DHL Express electrifies its ground fleet at Brussels Airport

Cargo transporter DHL Express at Brussels Airport is leading the way in electrifying its ground-handling equipment. The company’s crew buses and tarmac cars are already 100% electric, and over the past days and weeks, the company has put eleven electric tractors and thirteen electric container lifts, belly loaders, and pushbacks into operation at Brussels Airport.

So, this summer, one in three tractors and loaders that sort and transport time-critical shipments from Brussels Airport will be fully electric. And that is just the beginning because DHL has the ambition to electrify its entire ground fleet at the airport. Brussels Airport will provide the necessary charging infrastructure on the tarmac and in its buildings.

Fully electric ground fleet

DHL Express aims to develop a fully electric ground fleet at the airport in phases, with more sustainable and quieter machines than their diesel counterparts. After electrifying one-third of the ground equipment in just a few weeks, DHL Express already has Brussels Airport’s largest electric ground fleet.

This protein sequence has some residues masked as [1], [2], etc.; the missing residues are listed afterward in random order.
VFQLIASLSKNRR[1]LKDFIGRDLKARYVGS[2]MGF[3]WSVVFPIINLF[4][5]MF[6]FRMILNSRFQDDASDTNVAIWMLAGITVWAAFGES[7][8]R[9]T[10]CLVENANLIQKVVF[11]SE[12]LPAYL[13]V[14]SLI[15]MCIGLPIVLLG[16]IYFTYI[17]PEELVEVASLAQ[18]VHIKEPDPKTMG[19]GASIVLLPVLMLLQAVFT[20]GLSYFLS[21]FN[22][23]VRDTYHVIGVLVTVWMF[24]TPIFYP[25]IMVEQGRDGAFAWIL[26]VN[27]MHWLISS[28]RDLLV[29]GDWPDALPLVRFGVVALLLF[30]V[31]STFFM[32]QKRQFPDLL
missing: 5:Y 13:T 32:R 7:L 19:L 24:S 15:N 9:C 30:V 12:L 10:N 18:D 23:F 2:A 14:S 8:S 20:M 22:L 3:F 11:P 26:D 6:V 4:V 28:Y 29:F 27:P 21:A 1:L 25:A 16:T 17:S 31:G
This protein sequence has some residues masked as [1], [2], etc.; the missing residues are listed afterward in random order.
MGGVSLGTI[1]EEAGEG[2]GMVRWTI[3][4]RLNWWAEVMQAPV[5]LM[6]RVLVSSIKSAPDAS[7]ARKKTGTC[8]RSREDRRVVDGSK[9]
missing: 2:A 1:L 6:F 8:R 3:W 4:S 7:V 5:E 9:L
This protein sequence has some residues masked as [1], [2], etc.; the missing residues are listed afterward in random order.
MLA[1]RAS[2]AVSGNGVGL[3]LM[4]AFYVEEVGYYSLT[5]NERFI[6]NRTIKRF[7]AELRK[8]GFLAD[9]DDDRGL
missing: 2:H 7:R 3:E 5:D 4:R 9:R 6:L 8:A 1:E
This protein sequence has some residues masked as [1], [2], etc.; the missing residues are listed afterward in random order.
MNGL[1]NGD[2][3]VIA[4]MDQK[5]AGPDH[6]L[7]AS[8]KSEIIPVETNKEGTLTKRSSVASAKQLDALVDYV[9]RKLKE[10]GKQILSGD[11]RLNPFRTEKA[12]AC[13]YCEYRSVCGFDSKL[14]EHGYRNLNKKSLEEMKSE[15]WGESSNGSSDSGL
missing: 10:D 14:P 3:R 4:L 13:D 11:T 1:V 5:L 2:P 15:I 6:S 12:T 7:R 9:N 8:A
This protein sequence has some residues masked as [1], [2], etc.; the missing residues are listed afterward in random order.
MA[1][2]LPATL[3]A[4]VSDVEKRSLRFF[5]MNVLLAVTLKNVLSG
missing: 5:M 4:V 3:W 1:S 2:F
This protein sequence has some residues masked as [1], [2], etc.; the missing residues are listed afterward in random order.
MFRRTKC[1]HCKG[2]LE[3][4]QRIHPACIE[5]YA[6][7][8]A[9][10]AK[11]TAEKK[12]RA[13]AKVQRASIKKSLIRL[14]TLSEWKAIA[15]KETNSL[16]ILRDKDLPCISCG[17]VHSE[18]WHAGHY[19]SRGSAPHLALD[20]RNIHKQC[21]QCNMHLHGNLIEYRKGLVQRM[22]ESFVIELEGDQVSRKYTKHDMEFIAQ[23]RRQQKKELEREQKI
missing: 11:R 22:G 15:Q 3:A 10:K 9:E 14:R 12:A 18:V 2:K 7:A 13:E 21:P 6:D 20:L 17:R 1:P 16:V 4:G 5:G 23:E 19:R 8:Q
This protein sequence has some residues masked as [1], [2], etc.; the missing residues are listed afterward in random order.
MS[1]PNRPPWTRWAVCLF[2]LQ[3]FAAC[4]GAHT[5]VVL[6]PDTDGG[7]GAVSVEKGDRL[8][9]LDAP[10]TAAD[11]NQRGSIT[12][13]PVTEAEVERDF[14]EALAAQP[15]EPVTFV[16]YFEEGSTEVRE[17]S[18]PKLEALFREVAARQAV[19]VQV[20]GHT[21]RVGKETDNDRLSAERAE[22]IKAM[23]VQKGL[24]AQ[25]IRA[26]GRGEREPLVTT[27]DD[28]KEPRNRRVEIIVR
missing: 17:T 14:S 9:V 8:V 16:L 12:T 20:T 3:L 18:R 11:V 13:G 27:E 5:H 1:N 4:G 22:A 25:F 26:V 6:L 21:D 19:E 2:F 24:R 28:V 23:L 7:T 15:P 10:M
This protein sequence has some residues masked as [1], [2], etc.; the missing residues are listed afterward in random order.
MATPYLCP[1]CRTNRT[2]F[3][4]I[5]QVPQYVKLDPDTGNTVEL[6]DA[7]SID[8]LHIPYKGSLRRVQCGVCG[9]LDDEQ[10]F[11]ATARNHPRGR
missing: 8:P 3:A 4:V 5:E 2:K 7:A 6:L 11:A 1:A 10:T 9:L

Emissions from ground-handling equipment account for 55% of the total CO2 footprint of DHL Express ground operations. Full electrification, therefore, means halving their CO2 emissions.

Greener aviation

Express carrier DHL is being supported in the investments by the Stargate project, a Brussels Airport project with a consortium of 21 partners, including DHL Express, which has been awarded subsidies under the European Green Deal to develop projects for greener aviation.

The Stargate participants will work on 30 concrete projects to make aviation and airports greener and more sustainable. These projects include building a biofuel blending installation at the airport, using electric ground handling material, and testing a new innovation that will make engine test runs much quieter.

Stargate project

DHL Express is committed to investing in electrical ground-handling equipment under the Stargate project. In the coming years, it intends to remain a leader in electrifying its ground fleet at Zaventem.

And what about flying electrically and further reducing CO2 emissions? “Unfortunately, an electric cargo plane, such as a Boeing 777 or Airbus A350, is still a long way off,” says Kirsten Carlier, CEO of DHL Aviation. “Probably not even for the next decade. The development of alternatives will require research and time…”


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